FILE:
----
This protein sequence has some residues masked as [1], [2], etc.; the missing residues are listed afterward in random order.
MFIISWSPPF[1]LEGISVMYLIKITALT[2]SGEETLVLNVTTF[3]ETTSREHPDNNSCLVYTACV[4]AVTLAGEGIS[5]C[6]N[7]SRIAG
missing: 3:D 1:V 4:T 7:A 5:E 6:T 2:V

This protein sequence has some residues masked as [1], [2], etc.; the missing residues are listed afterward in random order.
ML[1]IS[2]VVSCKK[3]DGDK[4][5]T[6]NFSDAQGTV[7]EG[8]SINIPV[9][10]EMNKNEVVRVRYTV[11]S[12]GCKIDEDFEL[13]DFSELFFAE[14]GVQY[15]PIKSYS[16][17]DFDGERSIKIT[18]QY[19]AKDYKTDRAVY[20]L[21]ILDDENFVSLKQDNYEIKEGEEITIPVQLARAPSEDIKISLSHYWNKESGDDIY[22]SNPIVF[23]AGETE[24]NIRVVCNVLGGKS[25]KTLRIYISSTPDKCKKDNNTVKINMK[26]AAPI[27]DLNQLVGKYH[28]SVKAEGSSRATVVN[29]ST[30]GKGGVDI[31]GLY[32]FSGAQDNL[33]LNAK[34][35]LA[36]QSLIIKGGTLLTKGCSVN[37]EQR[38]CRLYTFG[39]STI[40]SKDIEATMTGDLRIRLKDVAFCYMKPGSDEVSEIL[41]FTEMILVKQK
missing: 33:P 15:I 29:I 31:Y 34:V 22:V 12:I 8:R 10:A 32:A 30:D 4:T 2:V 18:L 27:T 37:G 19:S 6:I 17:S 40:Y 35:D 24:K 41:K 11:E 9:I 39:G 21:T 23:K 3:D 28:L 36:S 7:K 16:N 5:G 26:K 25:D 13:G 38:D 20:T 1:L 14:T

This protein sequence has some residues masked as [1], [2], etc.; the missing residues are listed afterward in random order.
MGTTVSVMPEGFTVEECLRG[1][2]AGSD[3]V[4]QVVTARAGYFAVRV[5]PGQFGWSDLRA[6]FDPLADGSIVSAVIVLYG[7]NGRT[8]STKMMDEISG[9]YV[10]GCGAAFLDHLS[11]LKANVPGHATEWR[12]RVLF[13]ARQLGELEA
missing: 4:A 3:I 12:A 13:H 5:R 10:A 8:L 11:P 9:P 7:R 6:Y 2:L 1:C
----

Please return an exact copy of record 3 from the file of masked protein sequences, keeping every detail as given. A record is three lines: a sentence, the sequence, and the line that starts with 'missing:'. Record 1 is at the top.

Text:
This protein sequence has some residues masked as [1], [2], etc.; the missing residues are listed afterward in random order.
MGTTVSVMPEGFTVEECLRG[1][2]AGSD[3]V[4]QVVTARAGYFAVRV[5]PGQFGWSDLRA[6]FDPLADGSIVSAVIVLYG[7]NGRT[8]STKMMDEISG[9]YV[10]GCGAAFLDHLS[11]LKANVPGHATEWR[12]RVLF[13]ARQLGELEA
missing: 4:A 3:I 12:A 13:H 5:R 10:A 8:L 11:P 9:P 7:R 6:Y 2:L 1:C